In fact, Ventana Wildlife Society staff members and guests had been having lunch in that very spot the day the fire began. Kelly Sorenson, executive director for the society, said the day began with beautiful clear skies. Without warning, lightning began to strike the ground, far too close for comfort. The group packed up and decided to head out of the mountains for safety, and it turned out to be a lifesaving move. Hear it in Kelly’s own words by clicking here.
After listening to the story of how the condors in the nearby holding pens were rescued, we began a descent out of the mountains, hoping to find the now irritatingly elusive condors. Time and time again we spotted turkey vultures, and I was giving up hope. On one patch of scenic mountainside, I could see the ocean. I was admiring the view when I saw two large black birds. I figured they were turkey vultures, but I pointed them out to the others just in case. I was right. But since we had stopped, we got off the cars to look around. And there below us were four California condors flying near the coastline. Yes!
I have seen California condors flying in Baja California, Mexico, but this was beyond words. You could see the birds using thermals to get higher and higher. “They’re coming to see us,” said Kelly. “They’re going to come check us out.” Sure enough, they did. They flew over our heads time and time again, then continued higher up the mountains before they disappeared. It was magnificent. It was truly an amazing scene—North America’s largest flying bird with the most spectacular backdrops of pines, redwoods, and the glistening Pacific coast. It was 3 p.m. on day two before we finally saw the birds, but even if we didn’t see another condor, it was enough. The image will be forever with me.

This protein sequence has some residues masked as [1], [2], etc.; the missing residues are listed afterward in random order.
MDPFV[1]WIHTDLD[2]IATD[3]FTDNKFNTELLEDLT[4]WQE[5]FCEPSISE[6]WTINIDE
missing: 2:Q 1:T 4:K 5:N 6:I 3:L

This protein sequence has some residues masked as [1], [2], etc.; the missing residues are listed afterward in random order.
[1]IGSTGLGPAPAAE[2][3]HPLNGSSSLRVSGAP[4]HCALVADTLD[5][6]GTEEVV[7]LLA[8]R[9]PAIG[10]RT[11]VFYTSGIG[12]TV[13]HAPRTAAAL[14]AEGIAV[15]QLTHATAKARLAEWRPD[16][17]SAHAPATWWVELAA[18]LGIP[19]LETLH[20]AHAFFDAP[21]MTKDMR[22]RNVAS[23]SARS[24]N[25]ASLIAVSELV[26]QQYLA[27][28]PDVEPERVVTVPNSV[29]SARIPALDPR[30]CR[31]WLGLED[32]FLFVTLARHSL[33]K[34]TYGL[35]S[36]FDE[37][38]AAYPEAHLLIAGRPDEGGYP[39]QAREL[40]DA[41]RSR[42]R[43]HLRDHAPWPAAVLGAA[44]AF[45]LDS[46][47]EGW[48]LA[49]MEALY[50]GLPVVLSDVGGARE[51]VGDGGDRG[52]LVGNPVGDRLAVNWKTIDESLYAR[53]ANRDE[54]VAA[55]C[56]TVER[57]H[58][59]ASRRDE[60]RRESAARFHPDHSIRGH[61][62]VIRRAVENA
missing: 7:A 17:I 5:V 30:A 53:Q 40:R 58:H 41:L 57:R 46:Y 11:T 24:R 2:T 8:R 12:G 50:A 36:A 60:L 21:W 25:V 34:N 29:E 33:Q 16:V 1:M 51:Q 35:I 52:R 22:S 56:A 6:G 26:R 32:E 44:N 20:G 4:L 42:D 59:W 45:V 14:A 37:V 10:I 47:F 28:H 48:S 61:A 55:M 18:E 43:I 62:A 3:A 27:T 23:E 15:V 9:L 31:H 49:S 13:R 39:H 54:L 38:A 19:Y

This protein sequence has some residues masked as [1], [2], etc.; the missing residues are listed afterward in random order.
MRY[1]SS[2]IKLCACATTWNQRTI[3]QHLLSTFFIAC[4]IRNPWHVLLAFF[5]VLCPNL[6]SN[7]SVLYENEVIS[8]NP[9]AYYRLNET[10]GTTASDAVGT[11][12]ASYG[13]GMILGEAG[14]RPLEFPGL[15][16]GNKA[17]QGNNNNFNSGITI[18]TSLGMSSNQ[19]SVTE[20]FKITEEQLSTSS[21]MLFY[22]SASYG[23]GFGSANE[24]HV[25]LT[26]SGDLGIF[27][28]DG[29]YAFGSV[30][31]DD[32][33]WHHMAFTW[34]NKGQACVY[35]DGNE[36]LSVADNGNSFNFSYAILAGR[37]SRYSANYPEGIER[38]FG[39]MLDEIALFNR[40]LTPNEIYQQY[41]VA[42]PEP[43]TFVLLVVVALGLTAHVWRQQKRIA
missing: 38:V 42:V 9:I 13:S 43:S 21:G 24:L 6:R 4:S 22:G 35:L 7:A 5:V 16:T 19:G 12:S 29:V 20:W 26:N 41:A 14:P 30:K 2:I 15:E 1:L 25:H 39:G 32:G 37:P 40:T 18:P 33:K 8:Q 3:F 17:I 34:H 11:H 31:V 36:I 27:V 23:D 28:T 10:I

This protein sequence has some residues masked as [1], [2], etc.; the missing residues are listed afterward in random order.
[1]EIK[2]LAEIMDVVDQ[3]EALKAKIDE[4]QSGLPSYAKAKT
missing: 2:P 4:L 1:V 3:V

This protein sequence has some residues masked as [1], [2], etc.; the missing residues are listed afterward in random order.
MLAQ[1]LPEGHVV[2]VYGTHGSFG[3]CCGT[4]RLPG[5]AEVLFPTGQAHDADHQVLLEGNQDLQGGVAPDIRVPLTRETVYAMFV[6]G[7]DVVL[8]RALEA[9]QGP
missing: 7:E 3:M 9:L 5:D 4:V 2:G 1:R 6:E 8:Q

Luckily, however, it wasn’t our only chance. When we arrived on Highway 1, we spotted more condors perched in a pine tree on a cliff over the ocean. It was 5 p.m. at this point, and they were getting ready to settle in for the day. But before they did, the birds began to fly from one tree to another, giving us the opportunity to capture a few more images of these large birds in flight.
As we stood there with our cameras and binoculars in hand, other cars pulled off the road and people asked us, did you find a condor? It was amazing that people from Italy, South America, and Holland stopped and knew exactly what we were doing. They knew of the plight of the California condor and they wanted to see this endangered species for themselves. With only 150 condors in the wild, seeing this bird flying is a unique experience not shared by the rest of the world. I feel very lucky to be part of this great conservation story and even luckier to have seen this bird fly in my own backyard.
It has been quite surreal and a nightmarish déjà vu for keepers here at the Wild Animal Park to see all that our Condor Partners from the Ventana Wildlife Society have been through in the last couple of months because of the Basin Fire in the Big Sur area.
It seems like it was just yesterday that we were walking through our incinerated Condor Facility after the Witch Creek fire, wondering a million and one “What Ifs” while at the same time feeling immensely thankful that were we able to get all our birds out in time. Read the rest of this entry »